Myelodysplastic syndromes are a group of disease caused by blood cells that are poorly formed or don’t work properly. Myelodysplastic syndromes result from something amiss in the spongy components inside your bones where blood cells are made (bone marrow).
Management of myelodysplastic syndromes is most often intended to slow the disorder, ease symptoms and prevent complications. Common measures include blood transfusions and medications to boost blood cell production. In certain condition, a bone marrow transplant, also known as a stem cell transplant, may be recommended to replace your bone marrow with healthy bone marrow from a donor.
People with myelodysplastic syndromes might not experience signs and symptoms at first.
In time, myelodysplastic syndromes might cause:
- Shortness of breath
- Unusual paleness (pallor), which occurs due to a low red blood cell count (anemia)
- Easy or unusual bruising or bleeding, which occurs due to a low blood platelet count (thrombocytopenia)
- Pinpoint-sized red spots just beneath the skin that are caused by bleeding (petechiae)
- Frequent infections, which occur due to a low white blood cell count (leukopenia).
In a healthy person, bone marrow makes new, immature blood cells that mature over time. Myelodysplastic syndromes occur when something disrupts this process so that the blood cells don’t mature.
Instead of developing normally, the blood cells die in the bone marrow or just after entering the bloodstream. Over time, there are more immature, defective cells than healthy ones, leading to problems such as fatigue caused by too few healthy red blood cells (anemia), infections caused by too few healthy white blood cells (leukopenia) and bleeding caused by too few blood-clotting platelets (thrombocytopenia).
Most myelodysplastic syndromes have no known cause. Others are caused by exposure to cancer treatments, such as chemotherapy and radiation, or to toxic chemicals, such as benzene.
The World Health Organization divides myelodysplastic syndromes into subtypes based on the type of blood cells — red cells, white cells and platelets — involved.
Myelodysplastic syndrome subtypes include:
- Myelodysplastic syndromes with single-lineage dysplasia. One blood cell type — white blood cells, red blood cells or platelets — is low in number and appears abnormal under the microscope.
- Myelodysplastic syndromes with multilineage dysplasia. In this subtype, two or three blood cell types are abnormal.
- Myelodysplastic syndromes with ring sideroblasts. This subtype involves a low number of one or more blood cell types. A characteristic feature is that existing red blood cells in the bone marrow contain rings of excess iron.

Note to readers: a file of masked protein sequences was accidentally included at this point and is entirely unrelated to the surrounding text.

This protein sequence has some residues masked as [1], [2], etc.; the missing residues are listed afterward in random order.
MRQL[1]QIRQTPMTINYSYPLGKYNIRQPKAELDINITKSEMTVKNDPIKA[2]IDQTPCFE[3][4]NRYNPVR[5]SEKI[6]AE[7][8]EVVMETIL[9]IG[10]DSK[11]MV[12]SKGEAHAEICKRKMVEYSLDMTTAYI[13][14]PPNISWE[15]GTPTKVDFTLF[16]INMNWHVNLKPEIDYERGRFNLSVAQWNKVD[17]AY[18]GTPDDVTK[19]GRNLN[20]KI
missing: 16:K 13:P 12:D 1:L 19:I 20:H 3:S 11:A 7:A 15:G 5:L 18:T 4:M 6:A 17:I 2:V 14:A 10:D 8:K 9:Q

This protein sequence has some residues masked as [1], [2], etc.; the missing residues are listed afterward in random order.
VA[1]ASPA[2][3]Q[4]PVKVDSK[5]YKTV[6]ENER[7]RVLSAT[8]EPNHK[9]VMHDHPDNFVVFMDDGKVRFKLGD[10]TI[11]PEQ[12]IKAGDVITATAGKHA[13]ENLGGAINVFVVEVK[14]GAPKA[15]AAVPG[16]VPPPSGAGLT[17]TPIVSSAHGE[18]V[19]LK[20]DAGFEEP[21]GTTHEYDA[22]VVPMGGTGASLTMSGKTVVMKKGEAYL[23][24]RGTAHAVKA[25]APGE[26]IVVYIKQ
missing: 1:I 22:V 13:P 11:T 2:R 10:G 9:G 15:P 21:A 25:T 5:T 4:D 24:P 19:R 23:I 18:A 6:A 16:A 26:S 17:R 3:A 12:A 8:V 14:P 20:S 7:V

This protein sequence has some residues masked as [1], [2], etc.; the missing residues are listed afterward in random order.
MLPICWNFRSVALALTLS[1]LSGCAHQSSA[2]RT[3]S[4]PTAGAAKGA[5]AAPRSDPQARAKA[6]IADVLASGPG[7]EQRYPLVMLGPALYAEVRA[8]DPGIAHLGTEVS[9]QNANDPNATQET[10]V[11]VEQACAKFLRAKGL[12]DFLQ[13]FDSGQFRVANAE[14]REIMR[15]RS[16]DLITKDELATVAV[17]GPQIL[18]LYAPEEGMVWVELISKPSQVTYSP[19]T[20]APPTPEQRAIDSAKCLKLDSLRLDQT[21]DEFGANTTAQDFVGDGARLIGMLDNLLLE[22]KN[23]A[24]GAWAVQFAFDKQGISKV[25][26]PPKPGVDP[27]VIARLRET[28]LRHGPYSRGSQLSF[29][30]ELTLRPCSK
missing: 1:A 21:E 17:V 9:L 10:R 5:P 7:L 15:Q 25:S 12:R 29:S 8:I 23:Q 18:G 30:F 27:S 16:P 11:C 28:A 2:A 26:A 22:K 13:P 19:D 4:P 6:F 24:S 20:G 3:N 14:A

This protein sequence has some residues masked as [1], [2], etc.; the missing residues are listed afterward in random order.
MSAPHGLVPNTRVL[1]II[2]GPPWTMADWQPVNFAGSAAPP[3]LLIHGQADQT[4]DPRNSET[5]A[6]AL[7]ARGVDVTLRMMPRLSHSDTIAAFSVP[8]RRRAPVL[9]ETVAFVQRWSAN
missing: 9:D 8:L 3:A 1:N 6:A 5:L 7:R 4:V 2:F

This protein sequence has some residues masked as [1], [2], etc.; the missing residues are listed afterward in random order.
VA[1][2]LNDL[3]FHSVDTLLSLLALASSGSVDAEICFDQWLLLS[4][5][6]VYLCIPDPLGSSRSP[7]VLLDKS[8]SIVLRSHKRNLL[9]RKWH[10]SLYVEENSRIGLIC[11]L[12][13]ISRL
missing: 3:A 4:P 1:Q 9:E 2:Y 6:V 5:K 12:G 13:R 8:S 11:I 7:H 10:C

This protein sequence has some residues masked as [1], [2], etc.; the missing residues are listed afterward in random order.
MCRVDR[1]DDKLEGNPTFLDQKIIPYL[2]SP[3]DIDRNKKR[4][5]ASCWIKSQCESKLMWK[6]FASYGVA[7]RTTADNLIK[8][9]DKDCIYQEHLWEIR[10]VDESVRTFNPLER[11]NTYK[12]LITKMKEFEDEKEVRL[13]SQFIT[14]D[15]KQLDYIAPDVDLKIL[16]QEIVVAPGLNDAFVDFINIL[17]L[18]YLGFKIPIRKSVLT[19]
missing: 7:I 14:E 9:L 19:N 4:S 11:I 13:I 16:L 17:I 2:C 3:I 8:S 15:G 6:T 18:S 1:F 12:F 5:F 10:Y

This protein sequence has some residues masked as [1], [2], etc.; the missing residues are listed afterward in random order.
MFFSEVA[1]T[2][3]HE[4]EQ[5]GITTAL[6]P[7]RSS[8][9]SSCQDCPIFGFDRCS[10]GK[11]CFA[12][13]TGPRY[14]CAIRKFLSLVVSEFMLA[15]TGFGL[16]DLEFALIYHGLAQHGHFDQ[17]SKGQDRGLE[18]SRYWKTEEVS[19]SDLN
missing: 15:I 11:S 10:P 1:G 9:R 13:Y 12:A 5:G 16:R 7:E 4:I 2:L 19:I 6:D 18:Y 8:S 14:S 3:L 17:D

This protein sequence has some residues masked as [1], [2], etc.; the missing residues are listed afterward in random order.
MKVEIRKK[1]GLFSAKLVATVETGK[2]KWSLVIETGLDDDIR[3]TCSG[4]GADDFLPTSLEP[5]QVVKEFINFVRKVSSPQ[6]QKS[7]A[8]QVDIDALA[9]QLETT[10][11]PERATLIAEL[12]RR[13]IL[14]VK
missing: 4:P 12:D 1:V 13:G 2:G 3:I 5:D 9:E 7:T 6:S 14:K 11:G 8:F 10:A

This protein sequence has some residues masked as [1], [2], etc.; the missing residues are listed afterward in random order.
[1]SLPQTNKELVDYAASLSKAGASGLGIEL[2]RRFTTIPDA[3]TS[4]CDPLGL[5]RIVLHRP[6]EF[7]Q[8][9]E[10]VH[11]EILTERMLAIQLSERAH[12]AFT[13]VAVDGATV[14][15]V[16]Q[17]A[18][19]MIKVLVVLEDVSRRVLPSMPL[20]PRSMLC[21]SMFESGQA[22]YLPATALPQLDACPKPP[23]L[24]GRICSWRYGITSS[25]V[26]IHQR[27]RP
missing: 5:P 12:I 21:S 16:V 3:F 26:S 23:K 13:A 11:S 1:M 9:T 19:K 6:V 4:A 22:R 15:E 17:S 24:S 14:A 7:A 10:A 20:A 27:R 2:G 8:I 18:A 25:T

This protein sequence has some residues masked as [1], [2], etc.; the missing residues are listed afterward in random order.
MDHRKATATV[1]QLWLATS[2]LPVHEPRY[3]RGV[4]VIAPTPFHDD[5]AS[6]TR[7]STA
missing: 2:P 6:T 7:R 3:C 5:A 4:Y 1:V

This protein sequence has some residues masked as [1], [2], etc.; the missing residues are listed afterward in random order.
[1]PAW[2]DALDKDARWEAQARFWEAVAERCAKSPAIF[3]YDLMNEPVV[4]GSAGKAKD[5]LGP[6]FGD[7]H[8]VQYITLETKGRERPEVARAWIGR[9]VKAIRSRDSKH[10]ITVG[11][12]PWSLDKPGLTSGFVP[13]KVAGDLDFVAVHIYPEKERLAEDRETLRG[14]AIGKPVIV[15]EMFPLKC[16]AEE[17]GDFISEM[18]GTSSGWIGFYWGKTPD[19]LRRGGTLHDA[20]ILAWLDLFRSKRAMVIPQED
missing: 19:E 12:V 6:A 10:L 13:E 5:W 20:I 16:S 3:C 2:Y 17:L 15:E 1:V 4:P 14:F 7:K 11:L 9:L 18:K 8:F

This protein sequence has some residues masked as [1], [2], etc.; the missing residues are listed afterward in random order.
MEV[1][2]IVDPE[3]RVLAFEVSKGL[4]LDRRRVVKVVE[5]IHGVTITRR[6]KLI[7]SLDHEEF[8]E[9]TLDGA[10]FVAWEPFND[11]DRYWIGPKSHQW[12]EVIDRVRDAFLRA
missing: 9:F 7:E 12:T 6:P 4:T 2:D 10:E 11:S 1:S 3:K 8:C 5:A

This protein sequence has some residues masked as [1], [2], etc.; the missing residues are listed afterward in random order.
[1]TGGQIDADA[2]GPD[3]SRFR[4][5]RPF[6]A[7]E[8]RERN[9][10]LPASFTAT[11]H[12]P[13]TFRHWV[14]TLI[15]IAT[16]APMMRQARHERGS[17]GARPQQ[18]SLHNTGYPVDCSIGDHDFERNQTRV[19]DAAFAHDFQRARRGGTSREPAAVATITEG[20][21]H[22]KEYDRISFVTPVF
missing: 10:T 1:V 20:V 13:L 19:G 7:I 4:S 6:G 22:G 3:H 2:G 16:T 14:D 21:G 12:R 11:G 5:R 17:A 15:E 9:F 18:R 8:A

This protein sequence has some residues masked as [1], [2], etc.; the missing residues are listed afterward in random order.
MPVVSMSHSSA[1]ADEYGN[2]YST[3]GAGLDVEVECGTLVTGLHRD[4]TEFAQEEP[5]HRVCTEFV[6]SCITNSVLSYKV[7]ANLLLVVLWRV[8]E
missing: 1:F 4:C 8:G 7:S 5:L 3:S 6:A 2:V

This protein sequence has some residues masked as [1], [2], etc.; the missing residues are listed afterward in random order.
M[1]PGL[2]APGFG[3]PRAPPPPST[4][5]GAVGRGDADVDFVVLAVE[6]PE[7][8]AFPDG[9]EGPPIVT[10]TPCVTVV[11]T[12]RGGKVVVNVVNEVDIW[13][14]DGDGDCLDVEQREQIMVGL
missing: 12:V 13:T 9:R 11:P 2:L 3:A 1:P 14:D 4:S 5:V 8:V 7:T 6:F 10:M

- Myelodysplastic syndromes with isolated del(5q) chromosome abnormality. People with this subtype have low numbers of red blood cells, and the cells have a specific mutation in their DNA.
- Myelodysplastic syndromes with excess blasts. In this subtype, any of the three types of blood cells — red blood cells, white blood cells or platelets — might be low and appear abnormal under a microscope. Very immature blood cells (blasts) are found in the blood and bone marrow.
- Myelodysplastic syndromes, unclassifiable. In this subtype, there are reduced numbers of one or more types of mature blood cells and the cells might look abnormal under the microscope. Sometimes the blood cells appear normal, but analysis might find that the cells have DNA changes that are associated with myelodysplastic syndromes.
Factors that can increase your risk of myelodysplastic syndromes include:
- Older age. Most people with myelodysplastic syndromes are older than 60.
- Previous treatment with chemotherapy or radiation. Chemotherapy or radiation therapy, both of which are commonly used to treat cancer, can increase your risk of myelodysplastic syndromes.
- Exposure to certain chemicals. Chemicals, including benzene, have been linked to myelodysplastic syndromes.
Complications of myelodysplastic syndromes include:
- Anemia. Reduced numbers of red blood cells can cause anemia, which can make you feel tired.
- Recurrent infections. Having too few white blood cells increases your risk of serious infections.
- Bleeding that won’t stop. Lacking platelets in your blood to stop bleeding can lead to excessive bleeding.
- Increased risk of cancer. Some people with myelodysplastic syndromes might eventually develop a cancer of the bone marrow and blood cells (leukemia).
The list of some Myelodysplastic syndromes medicine: